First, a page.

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Demographic Divide Intensifying in Southern California, Between Regions and Across Race

Date Published: April 16, 2014
The report reveals the depth and scope of the demographic shifts within our social and urban landscapes, due to international immigration, changes in birth rates, and internal migration patterns.
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Contact: Civil Rights Project; 310-267-5562

LOS ANGELES--The Civil Rights Project/Proyecto Derechos Civiles at UCLA today released a report examining the profound demographic transformation of the Southern California region. “Vast Changes and an Uneasy Future: Racial and Regional Inequality in Southern California” finds the geographic divide is strongest between the coastal and inland portions of the region, with increasingly divergent fortunes accentuated by the economic shock of the Great Recession. 

The two Inland Empire Counties of Riverside and San Bernardino have undergone the most dramatic demographic changes over the past decades. Most notably, in the last 40 years Riverside County’s African American population increased by almost 600%.  

The report also documents the intensifying generational gap in racial composition between an older non-Hispanic white population and a young minority population.

The report notes that while there were similar numbers of Hispanic and white children (ages 0-14) in 1990 across Southern California, by 2010 there was over 1.3 million more Hispanic children, a 51.5% increase.

The growth in population of young people, which the region has counted on for many years to feed its economic engine, appears to be subsiding, as birth rates across the region, and including Mexico, continue to decline. The Mexican immigration to the United States—the largest in history from a single country—has come to a near standstill.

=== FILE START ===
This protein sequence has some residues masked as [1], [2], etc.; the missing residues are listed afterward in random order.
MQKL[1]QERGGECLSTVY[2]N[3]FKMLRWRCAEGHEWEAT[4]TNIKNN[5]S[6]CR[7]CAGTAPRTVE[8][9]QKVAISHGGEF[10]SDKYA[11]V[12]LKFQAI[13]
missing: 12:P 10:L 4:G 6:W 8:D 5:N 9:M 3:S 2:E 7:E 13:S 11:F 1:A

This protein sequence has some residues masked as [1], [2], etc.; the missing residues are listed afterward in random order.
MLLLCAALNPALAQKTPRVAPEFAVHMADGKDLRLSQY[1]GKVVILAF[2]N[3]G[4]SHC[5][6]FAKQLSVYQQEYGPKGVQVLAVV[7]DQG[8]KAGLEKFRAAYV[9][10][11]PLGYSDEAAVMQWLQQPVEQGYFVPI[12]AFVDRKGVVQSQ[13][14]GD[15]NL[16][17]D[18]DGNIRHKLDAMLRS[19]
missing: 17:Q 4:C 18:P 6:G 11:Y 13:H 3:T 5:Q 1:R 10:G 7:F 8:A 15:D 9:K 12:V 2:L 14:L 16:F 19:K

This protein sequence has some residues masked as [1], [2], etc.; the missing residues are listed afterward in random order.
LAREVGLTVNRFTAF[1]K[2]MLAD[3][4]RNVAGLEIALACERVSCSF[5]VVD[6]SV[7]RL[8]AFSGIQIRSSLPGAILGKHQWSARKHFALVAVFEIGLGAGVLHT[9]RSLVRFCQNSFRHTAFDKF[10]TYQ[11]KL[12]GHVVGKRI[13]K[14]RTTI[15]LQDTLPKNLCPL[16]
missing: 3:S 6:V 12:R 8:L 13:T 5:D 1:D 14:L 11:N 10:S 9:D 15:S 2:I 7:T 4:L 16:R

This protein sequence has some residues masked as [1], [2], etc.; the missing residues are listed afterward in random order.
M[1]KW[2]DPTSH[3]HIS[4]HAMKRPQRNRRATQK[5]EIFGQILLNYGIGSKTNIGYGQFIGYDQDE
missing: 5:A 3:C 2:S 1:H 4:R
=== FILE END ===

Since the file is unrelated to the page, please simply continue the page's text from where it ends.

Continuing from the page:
Using data from the U.S. Census Bureau’s ongoing American Community Survey, the report reveals that from its peak in 2003, the number of children in Southern California declined by an estimated 275,000 by 2010. Meanwhile, the region’s Latino youth population far outnumbers any other racial/ethnic group, and this demographic feature is at the forefront of the region’s continual transformation. 

“Based on age structure and fertility rates, the region’s diversity is going to keep accelerating,” says Graduate Student Researcher Kfir Mordechay, who wrote the report. “An equally important factor is the coming wave of retirements, mainly by white boomers, that will fuel a need for first and second-generation immigrants to help take their place in the workforce.”

If we are to become a player in the future of the global economy, the report says, California needs to make sure its immigrant population has the skills necessary to compete in an increasingly global economy. 

Major highlights in this report include:

  • While 47.8% of the total population over 40 years of age is white in urbanized Southern CA, 30.2% of the total is Hispanic. By contrast, 25.8% of the total population under 40 is white, while 48% is Hispanic.
  • Since 1970 there has been a more than two million decrease in white residents in LA County.